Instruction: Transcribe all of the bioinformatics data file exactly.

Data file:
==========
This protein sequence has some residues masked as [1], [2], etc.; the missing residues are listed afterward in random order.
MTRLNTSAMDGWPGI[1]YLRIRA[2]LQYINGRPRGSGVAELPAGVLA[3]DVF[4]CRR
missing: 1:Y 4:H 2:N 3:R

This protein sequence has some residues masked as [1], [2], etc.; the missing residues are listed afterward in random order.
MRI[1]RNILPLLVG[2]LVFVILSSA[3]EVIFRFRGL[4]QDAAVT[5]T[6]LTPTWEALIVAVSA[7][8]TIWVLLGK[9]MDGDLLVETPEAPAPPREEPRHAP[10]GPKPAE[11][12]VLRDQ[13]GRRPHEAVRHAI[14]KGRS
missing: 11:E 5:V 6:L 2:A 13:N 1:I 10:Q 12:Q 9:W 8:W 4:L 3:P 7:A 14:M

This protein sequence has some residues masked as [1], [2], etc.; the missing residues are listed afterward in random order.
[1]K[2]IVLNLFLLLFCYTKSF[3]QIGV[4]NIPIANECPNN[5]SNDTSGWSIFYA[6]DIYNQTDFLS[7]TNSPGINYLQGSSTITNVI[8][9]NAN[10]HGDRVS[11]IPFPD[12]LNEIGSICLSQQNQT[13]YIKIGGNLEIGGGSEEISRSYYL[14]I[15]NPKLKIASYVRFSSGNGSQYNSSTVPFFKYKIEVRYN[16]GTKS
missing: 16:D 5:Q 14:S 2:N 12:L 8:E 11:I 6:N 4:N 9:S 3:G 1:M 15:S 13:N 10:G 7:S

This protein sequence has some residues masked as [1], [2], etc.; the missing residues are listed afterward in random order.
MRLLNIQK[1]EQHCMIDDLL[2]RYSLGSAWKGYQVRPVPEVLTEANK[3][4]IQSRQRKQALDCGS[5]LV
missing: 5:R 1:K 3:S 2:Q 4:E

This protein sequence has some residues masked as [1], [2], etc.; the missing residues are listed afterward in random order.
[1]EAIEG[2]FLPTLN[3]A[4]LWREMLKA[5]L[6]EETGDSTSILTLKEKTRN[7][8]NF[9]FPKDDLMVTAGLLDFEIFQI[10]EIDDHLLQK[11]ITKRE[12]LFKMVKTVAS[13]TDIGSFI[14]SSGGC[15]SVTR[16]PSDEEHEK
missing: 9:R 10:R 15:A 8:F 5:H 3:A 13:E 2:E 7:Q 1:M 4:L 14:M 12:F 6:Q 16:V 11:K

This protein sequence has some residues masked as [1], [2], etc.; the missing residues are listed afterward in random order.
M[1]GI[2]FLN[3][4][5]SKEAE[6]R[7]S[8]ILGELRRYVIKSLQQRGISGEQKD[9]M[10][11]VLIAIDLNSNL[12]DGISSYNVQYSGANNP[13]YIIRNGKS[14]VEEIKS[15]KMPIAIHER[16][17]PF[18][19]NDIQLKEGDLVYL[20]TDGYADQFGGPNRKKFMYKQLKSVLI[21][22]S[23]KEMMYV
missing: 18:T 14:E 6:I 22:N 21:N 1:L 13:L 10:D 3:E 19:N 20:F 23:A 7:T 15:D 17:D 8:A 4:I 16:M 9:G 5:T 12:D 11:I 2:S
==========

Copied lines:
This protein sequence has some residues masked as [1], [2], etc.; the missing residues are listed afterward in random order.
MTRLNTSAMDGWPGI[1]YLRIRA[2]LQYINGRPRGSGVAELPAGVLA[3]DVF[4]CRR
missing: 1:Y 4:H 2:N 3:R

This protein sequence has some residues masked as [1], [2], etc.; the missing residues are listed afterward in random order.
MRI[1]RNILPLLVG[2]LVFVILSSA[3]EVIFRFRGL[4]QDAAVT[5]T[6]LTPTWEALIVAVSA[7][8]TIWVLLGK[9]MDGDLLVETPEAPAPPREEPRHAP[10]GPKPAE[11][12]VLRDQ[13]GRRPHEAVRHAI[14]KGRS
missing: 11:E 5:V 6:L 2:A 13:N 1:I 10:Q 12:Q 9:W 8:W 4:L 3:P 7:A 14:M

This protein sequence has some residues masked as [1], [2], etc.; the missing residues are listed afterward in random order.
[1]K[2]IVLNLFLLLFCYTKSF[3]QIGV[4]NIPIANECPNN[5]SNDTSGWSIFYA[6]DIYNQTDFLS[7]TNSPGINYLQGSSTITNVI[8][9]NAN[10]HGDRVS[11]IPFPD[12]LNEIGSICLSQQNQT[13]YIKIGGNLEIGGGSEEISRSYYL[14]I[15]NPKLKIASYVRFSSGNGSQYNSSTVPFFKYKIEVRYN[16]GTKS
missing: 16:D 5:Q 14:S 2:N 12:L 8:E 11:I 6:N 4:N 9:S 3:G 1:M 15:S 13:N 10:G 7:S

This protein sequence has some residues masked as [1], [2], etc.; the missing residues are listed afterward in random order.
MRLLNIQK[1]EQHCMIDDLL[2]RYSLGSAWKGYQVRPVPEVLTEANK[3][4]IQSRQRKQALDCGS[5]LV
missing: 5:R 1:K 3:S 2:Q 4:E

This protein sequence has some residues masked as [1], [2], etc.; the missing residues are listed afterward in random order.
[1]EAIEG[2]FLPTLN[3]A[4]LWREMLKA[5]L[6]EETGDSTSILTLKEKTRN[7][8]NF[9]FPKDDLMVTAGLLDFEIFQI[10]EIDDHLLQK[11]ITKRE[12]LFKMVKTVAS[13]TDIGSFI[14]SSGGC[15]SVTR[16]PSDEEHEK
missing: 9:R 10:R 15:A 8:F 5:H 3:A 13:E 2:E 7:Q 1:M 4:L 14:M 12:F 6:Q 16:V 11:K

This protein sequence has some residues masked as [1], [2], etc.; the missing residues are listed afterward in random order.
M[1]GI[2]FLN[3][4][5]SKEAE[6]R[7]S[8]ILGELRRYVIKSLQQRGISGEQKD[9]M[10][11]VLIAIDLNSNL[12]DGISSYNVQYSGANNP[13]YIIRNGKS[14]VEEIKS[15]KMPIAIHER[16][17]PF[18][19]NDIQLKEGDLVYL[20]TDGYADQFGGPNRKKFMYKQLKSVLI[21][22]S[23]KEMMYV
missing: 18:T 14:E 6:I 22:N 21:N 1:L 13:L 10:D 3:E 19:N 20:F 23:A 7:T 15:D 17:D 8:A 4:I 16:M 9:G 5:T 12:D 11:I 2:S